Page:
2. Peel and chop butternut squash into small cubes. Place on a flat baking
tray. Cover with crushed cumin seeds, black pepper, sea salt, 2 tbsp. olive
oil and mix altogether. Place in the oven for 30 minutes.

3. In a pan heat 1 tbsp. olive oil. Sauté red onions until soft and add to a
bowl followed by the cubed red pepper (raw), finely chopped coriander
and black pitted olives (wash and rinse olives if necessary).

4. Remove roasted squash and add to the bowl. Mix altogether and serve.
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Curry tahini, spelt & kale salad

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INGREDIENTS
serves 4
Salad Curry tahini
• 1 ½ cups spelt grain • 200g light tahini
(soaked) • 1 tsp. garam masala
• 1 ½ cups water • 1 tbsp. cumin seeds or powder
• ½ bunch kale • ½ tsp. medium curry powder
• 3 tbsp. olive oil • 1 garlic cloves
• 1 red peppers • 3 tbsp. apple cider vinegar
• 100g cherry tomatoes • 1 lemon (juice)
• ½ red onion • ¾ cup water
• 100g dried cranberries • black pepper & sea salt
• 2 tbsp. pumpkin seeds (to taste)

METHOD
1. Soak spelt grain overnight. Wash, rinse, remove any black debris
and add to a saucepan with fresh water. Bring to a boil and reduce
heat. Cover pot and simmer for 50-60 minutes or until spelt grain is
soft and all water has been absorbed.

2. Whilst spelt is cooking, thinly chop the kale and add to a bowl.
Add olive oil to the bowl and massage kale with your hands (this
process will soften the kale).

3. Dice red pepper, quarter cherry tomatoes, thinly slice red onion
and add all to the bowl of kale along with the dried cranberries and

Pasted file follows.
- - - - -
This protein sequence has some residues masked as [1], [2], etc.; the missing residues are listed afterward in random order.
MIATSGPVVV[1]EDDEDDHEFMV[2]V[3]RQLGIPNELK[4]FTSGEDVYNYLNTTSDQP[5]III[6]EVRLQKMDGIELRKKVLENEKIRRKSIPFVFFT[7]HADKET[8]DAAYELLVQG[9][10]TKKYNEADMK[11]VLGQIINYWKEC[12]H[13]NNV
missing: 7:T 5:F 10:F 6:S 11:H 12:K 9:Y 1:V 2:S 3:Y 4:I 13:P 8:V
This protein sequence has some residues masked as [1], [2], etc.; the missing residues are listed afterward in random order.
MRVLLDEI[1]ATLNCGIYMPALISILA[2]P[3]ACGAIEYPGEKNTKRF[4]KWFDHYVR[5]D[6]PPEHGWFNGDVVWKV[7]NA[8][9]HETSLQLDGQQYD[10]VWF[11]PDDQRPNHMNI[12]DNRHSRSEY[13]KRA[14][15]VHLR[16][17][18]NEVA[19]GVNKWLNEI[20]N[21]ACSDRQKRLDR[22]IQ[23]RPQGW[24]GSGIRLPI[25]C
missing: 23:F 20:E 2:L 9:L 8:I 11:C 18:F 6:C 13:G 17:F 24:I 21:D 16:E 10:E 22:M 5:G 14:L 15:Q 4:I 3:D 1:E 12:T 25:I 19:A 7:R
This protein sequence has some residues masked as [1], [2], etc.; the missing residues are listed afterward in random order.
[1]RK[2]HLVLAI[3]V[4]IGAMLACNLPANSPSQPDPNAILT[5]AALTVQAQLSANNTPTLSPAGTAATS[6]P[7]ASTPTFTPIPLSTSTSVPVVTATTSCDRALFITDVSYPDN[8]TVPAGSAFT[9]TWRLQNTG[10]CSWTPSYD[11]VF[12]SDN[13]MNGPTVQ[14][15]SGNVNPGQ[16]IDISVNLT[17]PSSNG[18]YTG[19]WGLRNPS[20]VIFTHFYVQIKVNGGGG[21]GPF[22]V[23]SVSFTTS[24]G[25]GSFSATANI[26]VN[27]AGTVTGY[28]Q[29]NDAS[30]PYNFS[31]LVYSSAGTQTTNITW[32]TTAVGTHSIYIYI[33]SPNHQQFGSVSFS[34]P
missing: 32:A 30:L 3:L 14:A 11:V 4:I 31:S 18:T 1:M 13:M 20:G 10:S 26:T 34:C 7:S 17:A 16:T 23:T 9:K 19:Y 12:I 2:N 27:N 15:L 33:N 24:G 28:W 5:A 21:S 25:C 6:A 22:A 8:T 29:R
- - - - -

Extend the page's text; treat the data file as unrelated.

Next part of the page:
pumpkin seeds. Set bowl aside.

4. In a blender add all curry tahini ingredients and blend until


smooth. Add a touch more water if necessary.

5. Once spelt is cooked transfer it to the kale salad bowl and add
the curry tahini. Combine all ingredients together and serve.

This salad gives you an idea on how to eat spelt in its natural
‘whole’ form. Spelt grain itself has a nutty taste and is super
nutritious. This recipe is bursting with flavor and different textures. It
is brought to life using the curry tahini dressing. This dressing is one
of my favorite ways to spice up a salad or any meal.

43
Spinach, za’atar & roasted garlic falafels

44
INGREDIENTS
10-12 falafels
• 3 cups cooked or 2 cans • ½ cup chickpea flour
chickpeas • 1 banana shallot (or 1 white
• 100g baby spinach onion)
• small handful fresh coriander • 1 tbsp. za’atar
• small handful fresh parsley • 1 ½ tbsp. cumin powder
• 1 heaped tbsp. light tahini • 1 tsp. cayenne
• 1 bulb garlic • black pepper & sea salt (to
• olive oil (to roast garlic) taste)
• 1 lemon (juice) • grape seed oil (cooking)

METHOD
1. Preheat oven to 400°F / 200°C. Place whole bulb of garlic in a
small piece of foil, drizzle over some olive oil and securely wrap the
foil up. Place on a dish in the oven for 30 minutes.

2. Whilst the garlic is roasting finely chop the fresh coriander and
parsley followed by dicing the shallot.

3. Wash and rinse chickpeas (if using from canned). Place canned or
freshly cooked chickpeas in a food processor followed by the baby
spinach, coriander, parsley, tahini, chickpea flour, shallot, za’atar,
cumin, cayenne, black pepper and sea salt.

4. Remove garlic from the oven and peel each roasted clove. The
cloves will slide out easily. Add the roasted garlic to the food
processor with other ingredients.

5. Pulse for a few minutes, occasionally scrapping down the sides if


required. The mixture should have a little texture and not be